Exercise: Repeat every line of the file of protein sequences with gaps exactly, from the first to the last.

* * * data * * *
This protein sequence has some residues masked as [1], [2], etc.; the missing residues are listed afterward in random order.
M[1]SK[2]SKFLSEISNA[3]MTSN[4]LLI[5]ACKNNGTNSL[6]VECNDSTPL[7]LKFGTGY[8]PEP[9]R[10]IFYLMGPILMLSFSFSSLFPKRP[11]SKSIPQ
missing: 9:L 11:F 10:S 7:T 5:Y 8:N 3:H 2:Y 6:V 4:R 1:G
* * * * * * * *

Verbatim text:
This protein sequence has some residues masked as [1], [2], etc.; the missing residues are listed afterward in random order.
M[1]SK[2]SKFLSEISNA[3]MTSN[4]LLI[5]ACKNNGTNSL[6]VECNDSTPL[7]LKFGTGY[8]PEP[9]R[10]IFYLMGPILMLSFSFSSLFPKRP[11]SKSIPQ
missing: 9:L 11:F 10:S 7:T 5:Y 8:N 3:H 2:Y 6:V 4:R 1:G